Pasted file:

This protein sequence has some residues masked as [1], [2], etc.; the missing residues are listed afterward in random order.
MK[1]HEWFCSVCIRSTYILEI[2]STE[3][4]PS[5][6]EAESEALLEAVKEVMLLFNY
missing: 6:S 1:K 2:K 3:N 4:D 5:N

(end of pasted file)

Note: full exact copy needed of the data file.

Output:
This protein sequence has some residues masked as [1], [2], etc.; the missing residues are listed afterward in random order.
MK[1]HEWFCSVCIRSTYILEI[2]STE[3][4]PS[5][6]EAESEALLEAVKEVMLLFNY
missing: 6:S 1:K 2:K 3:N 4:D 5:N